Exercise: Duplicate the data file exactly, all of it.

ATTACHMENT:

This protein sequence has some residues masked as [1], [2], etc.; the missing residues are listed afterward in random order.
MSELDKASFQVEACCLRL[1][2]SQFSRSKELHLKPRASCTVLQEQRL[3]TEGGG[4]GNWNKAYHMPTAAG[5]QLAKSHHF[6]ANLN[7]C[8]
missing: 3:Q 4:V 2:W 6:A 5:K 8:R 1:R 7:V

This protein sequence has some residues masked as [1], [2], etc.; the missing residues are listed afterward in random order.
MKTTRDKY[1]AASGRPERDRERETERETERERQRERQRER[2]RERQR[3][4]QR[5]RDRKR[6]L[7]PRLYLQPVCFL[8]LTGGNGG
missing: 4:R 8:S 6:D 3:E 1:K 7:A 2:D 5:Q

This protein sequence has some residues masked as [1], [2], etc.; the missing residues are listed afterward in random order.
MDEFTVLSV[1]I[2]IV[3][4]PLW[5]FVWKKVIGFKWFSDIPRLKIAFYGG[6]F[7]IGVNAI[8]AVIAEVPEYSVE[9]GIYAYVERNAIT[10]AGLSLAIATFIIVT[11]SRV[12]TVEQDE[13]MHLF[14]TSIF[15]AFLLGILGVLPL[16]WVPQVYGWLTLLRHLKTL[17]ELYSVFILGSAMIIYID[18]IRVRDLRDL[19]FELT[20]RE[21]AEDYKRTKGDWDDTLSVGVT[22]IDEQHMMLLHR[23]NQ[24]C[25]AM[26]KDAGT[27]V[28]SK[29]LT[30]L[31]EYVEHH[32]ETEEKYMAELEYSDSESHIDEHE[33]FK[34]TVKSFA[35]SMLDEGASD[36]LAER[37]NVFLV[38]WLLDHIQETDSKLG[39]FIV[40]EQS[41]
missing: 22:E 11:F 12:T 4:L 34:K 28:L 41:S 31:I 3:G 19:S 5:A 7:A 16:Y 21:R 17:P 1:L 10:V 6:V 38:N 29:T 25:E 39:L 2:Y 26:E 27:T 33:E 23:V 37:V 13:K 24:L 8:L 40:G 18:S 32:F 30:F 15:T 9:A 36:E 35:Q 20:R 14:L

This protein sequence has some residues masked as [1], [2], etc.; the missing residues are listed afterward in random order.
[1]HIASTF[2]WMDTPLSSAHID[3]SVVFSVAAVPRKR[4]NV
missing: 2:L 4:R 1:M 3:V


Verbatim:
This protein sequence has some residues masked as [1], [2], etc.; the missing residues are listed afterward in random order.
MSELDKASFQVEACCLRL[1][2]SQFSRSKELHLKPRASCTVLQEQRL[3]TEGGG[4]GNWNKAYHMPTAAG[5]QLAKSHHF[6]ANLN[7]C[8]
missing: 3:Q 4:V 2:W 6:A 5:K 8:R 1:R 7:V

This protein sequence has some residues masked as [1], [2], etc.; the missing residues are listed afterward in random order.
MKTTRDKY[1]AASGRPERDRERETERETERERQRERQRER[2]RERQR[3][4]QR[5]RDRKR[6]L[7]PRLYLQPVCFL[8]LTGGNGG
missing: 4:R 8:S 6:D 3:E 1:K 7:A 2:D 5:Q

This protein sequence has some residues masked as [1], [2], etc.; the missing residues are listed afterward in random order.
MDEFTVLSV[1]I[2]IV[3][4]PLW[5]FVWKKVIGFKWFSDIPRLKIAFYGG[6]F[7]IGVNAI[8]AVIAEVPEYSVE[9]GIYAYVERNAIT[10]AGLSLAIATFIIVT[11]SRV[12]TVEQDE[13]MHLF[14]TSIF[15]AFLLGILGVLPL[16]WVPQVYGWLTLLRHLKTL[17]ELYSVFILGSAMIIYID[18]IRVRDLRDL[19]FELT[20]RE[21]AEDYKRTKGDWDDTLSVGVT[22]IDEQHMMLLHR[23]NQ[24]C[25]AM[26]KDAGT[27]V[28]SK[29]LT[30]L[31]EYVEHH[32]ETEEKYMAELEYSDSESHIDEHE[33]FK[34]TVKSFA[35]SMLDEGASD[36]LAER[37]NVFLV[38]WLLDHIQETDSKLG[39]FIV[40]EQS[41]
missing: 22:E 11:F 12:T 4:L 34:K 28:L 41:S 31:I 3:G 19:S 5:A 7:A 16:Y 21:R 17:P 1:L 10:V 6:V 38:N 29:T 25:E 39:L 2:Y 26:E 27:T 33:E 23:V 37:V 13:K 24:L 8:L 40:G 18:S 32:F 30:F 15:T 9:A 36:E 35:Q 20:R 14:L

This protein sequence has some residues masked as [1], [2], etc.; the missing residues are listed afterward in random order.
[1]HIASTF[2]WMDTPLSSAHID[3]SVVFSVAAVPRKR[4]NV
missing: 2:L 4:R 1:M 3:V